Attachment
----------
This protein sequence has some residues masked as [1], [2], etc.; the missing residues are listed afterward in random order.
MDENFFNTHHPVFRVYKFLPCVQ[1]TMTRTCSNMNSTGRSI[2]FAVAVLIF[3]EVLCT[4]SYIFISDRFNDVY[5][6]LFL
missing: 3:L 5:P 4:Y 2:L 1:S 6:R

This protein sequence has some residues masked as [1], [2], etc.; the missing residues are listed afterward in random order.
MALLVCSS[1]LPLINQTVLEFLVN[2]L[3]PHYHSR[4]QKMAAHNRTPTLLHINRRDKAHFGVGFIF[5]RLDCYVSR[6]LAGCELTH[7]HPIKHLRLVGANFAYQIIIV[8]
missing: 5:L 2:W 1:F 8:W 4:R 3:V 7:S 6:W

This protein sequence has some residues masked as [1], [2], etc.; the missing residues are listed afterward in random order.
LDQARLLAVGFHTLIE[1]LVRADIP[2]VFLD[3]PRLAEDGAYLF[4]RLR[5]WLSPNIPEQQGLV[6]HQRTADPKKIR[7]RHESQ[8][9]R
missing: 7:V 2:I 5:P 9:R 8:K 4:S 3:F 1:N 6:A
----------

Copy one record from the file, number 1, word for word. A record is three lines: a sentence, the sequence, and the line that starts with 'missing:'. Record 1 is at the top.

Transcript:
This protein sequence has some residues masked as [1], [2], etc.; the missing residues are listed afterward in random order.
MDENFFNTHHPVFRVYKFLPCVQ[1]TMTRTCSNMNSTGRSI[2]FAVAVLIF[3]EVLCT[4]SYIFISDRFNDVY[5][6]LFL
missing: 3:L 5:P 4:Y 2:L 1:S 6:R